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Tomorrow’s world – VoxEurop (English)

by host

In many respects, in Europe and across the world, 2020 has gotten off to a bad start — just as 2019 proved a bad ending to a decade which will be noted for its environmental catastrophes. The ice is melting at accelerated speed, flood and drought are hitting harder than ever, December’s COP25 in Madrid was a failure, uncontrollable forest fires are ravaging south-eastern Australia, bringing untold devastation to unique wildlife: quite literally, the planet is drowning, or roasting, depending on where you look.

Yet we also know: the coming decade, and the year 2020 in particular, will have to be a time of radical choices when it comes to environmental policy. The clock is ticking, as we’re so often reminded by the Intergovernmental Panel on Climate Change. Meanwhile, global CO2 emissions have never stopped rising, despite the commitments undertaken by the 183 signatory states of the 2015 Paris agreement. At COP26, set to take place next November in Glasgow, governments will have to propose new action plans to limit the impact of global warming — while so little time remains.

The European Green Deal, presented on 11 December by the President of the European Commission, Ursula von der Leyen, shows new ambition. Is it capable of making Europe the first carbon neutral continent? How will this Deal, finally setting in stone Europe’s recognition of the climate emergency, produce a “just and socially fair” transition, one which will supposedly orient all of European policy? How will the influence of industrial lobbies in Brussels be held in check? As for the member states, whose attitudes towards climate change are hardly homogeneous — can they conform, unflinchingly, to the tendency now promoted by Brussels, which breaks with the earlier language of laissez-faire?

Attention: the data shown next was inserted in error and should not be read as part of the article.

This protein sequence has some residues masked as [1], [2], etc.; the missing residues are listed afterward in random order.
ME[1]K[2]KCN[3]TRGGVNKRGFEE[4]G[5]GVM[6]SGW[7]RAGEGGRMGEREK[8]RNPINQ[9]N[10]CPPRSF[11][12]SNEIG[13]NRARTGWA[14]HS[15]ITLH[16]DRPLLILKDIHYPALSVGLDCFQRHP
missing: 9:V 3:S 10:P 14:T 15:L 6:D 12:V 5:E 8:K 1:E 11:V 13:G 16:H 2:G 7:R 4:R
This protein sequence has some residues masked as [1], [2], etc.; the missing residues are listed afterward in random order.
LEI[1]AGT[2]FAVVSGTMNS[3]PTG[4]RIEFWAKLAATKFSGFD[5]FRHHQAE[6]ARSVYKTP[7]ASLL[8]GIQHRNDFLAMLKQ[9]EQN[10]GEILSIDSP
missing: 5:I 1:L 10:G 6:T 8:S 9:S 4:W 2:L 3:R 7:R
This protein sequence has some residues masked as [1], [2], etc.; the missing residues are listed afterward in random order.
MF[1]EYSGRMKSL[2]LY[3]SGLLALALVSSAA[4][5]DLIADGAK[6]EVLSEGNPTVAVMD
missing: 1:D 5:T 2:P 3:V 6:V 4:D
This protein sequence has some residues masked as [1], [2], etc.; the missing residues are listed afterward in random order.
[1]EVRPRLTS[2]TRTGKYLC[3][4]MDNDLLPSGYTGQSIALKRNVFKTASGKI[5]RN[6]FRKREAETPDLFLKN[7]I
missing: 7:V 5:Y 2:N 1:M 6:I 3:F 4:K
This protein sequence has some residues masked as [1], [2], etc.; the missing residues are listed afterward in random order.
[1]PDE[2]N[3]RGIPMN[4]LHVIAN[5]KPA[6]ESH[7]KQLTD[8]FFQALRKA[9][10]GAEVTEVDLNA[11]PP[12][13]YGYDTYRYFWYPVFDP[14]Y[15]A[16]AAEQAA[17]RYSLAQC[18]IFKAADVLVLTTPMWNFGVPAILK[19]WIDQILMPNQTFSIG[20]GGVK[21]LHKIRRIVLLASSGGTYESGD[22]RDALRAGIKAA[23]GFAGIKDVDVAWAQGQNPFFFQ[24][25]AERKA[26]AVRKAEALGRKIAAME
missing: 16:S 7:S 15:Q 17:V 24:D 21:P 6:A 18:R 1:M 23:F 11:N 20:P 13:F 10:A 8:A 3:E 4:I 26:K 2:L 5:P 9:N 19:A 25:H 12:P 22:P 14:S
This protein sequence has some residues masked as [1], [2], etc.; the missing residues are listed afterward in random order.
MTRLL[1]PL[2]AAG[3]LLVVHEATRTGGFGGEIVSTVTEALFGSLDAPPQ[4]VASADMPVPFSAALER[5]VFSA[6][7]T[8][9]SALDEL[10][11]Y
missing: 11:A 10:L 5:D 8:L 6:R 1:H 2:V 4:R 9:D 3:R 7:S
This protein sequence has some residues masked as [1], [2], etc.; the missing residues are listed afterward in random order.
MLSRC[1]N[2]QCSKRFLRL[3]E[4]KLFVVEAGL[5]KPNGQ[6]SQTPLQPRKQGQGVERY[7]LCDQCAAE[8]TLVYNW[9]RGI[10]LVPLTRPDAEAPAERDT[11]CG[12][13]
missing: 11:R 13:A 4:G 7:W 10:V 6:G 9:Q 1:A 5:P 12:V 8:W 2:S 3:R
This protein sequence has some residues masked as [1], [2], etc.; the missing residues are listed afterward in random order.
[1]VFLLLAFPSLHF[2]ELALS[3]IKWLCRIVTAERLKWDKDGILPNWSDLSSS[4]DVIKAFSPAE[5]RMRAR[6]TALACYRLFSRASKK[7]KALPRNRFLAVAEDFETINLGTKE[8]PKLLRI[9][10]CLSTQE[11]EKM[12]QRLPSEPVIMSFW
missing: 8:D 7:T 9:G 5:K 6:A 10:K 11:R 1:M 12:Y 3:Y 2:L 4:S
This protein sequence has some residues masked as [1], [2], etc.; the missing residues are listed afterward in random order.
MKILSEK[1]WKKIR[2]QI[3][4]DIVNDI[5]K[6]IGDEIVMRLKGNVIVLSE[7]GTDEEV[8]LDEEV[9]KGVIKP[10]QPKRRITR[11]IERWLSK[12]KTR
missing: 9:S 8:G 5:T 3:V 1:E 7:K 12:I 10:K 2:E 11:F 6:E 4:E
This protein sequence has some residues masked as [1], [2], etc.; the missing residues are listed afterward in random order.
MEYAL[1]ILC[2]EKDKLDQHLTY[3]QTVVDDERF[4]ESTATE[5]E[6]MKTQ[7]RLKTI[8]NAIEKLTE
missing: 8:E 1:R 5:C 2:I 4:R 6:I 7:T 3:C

So many questions we need to ask ourselves, while acknowledging the radical paradigm shift the Deal represents, of which no-one has managed to grasp all the consequences. After the green wave in the last European elections, with particularly strong support from young Europeans, let’s bet on this proposal proving a genuine turning point, marking the beginning of a new era, and let’s make sure it doesn’t just remain on paper.

We thank our readers for all of their support and wish them an excellent 2020, under the banner of safeguarding the planet, a commitment we pledge ourselves to as a media outlet. This transition will never happen without a powerful mobilisation of citizens, a European public opinion which comes through loud and clear, and which we’re helping to forge.

In the coming weeks, in order to get closer to the concerns of Europeans, we’re going to make it possible for our community to become more involved in VoxEurop. Other surprises will be revealed over the course of the year.

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